Investment dollars continue to flow heavily into tech startups, but the majority of bets are placed on technology products — mostly consumer apps — that could pay dividends in three to five years. The investment predilection for lightweight digital technologies that could pay off fast is creating a talent gap for companies taking on ambitious, moonshot-type projects that are more capital intensive but could be world changing.
The Engine, an early-stage investor and startup accelerator founded in 2016, is trying to change that by putting dollars into the pockets of companies that do what it calls “tough tech.” Companies like these are searching for new ways to cure disease, produce clean energy, build human-like AI and find breakthroughs in computation.
The company’s accelerator program is fairly unique and could help usher in an understanding that long-term investments are critical to building value over time, according to Katie Rae, CEO at The Engine. “We’re trying to prove that this model can work,” she said during her presentation at this week’s EmTech 2018, an emerging technology conference hosted by the MIT Technology Review.
Bucking the short-term trend
The Engine’s push to back tough tech was the brainchild of leaders at MIT who watched students with expert knowledge abandon their research for big paychecks at companies that, say, develop dating apps, according Rae.
In the wake of initial public offering successes like Instagram, investors are focused on short-term earnings and are shying away from tough tech companies that may need 10 or 20 years to become giants, according to Rae. “The Engine was just that market intervention,” she said.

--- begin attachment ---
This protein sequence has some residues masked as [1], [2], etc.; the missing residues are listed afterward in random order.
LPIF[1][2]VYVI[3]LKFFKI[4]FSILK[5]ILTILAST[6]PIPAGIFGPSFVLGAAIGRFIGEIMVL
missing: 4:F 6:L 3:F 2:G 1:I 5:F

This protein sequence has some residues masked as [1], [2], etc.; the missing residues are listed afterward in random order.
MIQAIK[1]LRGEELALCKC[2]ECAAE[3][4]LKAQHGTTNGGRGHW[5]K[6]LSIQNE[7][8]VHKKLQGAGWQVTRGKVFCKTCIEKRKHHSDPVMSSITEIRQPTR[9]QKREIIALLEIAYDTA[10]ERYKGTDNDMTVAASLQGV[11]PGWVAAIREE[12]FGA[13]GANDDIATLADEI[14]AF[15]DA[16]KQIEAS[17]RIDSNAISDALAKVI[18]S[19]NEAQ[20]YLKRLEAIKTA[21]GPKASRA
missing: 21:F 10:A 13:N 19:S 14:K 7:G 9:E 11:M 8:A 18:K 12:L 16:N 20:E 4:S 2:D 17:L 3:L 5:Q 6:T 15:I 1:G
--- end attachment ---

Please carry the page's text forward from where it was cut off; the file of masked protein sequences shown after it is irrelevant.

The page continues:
By investing in tough tech companies, The Engine is enabling experts, who have in some cases dedicated their entire academic career to a problem, to continue their research. “Many of our founders are also professors at universities and have worked on the problems for somewhere up to 20 or 30 years,” said Rae.
Founders have to keep an eye on their companies’ “North Star mission,” and they’re expected to establish and accomplish incremental goals or milestones along the way. Commonwealth Fusion Systems, a collaboration between MIT, Italian oil and gas company Eni and other investors, is “an incredible story of a department at MIT putting in many years of deep research into fusion,” Rae said.
While the project is ambitious, the company has very clear milestones at the three-year mark and again at the seven-year mark. “It looks like this moonshot, but if you break it down, it starts to look very reasonable,” Rae said.
Vision for the future
The accelerator’s vision is manifold: One hope is that by bringing together a community of researchers who are working on different problems, The Engine will expose commonalities in founding tough tech companies.
Another is to shed light on the lack of investment dollars that advance the science of, say, clean water, climate change and medicine — important areas of research for “human progress and planetary progress,” Rae said.
“If we don’t start that investment cycle now, they will never come to fruition,” she said.
Rae also hopes The Engine is just the start and that 10 funds like it are established in the next five years — in Boston alone. She also hopes that tough tech accelerators like hers combined with government, corporate and venture dollars will infuse a wave of tech advancement that make the world better for future generations.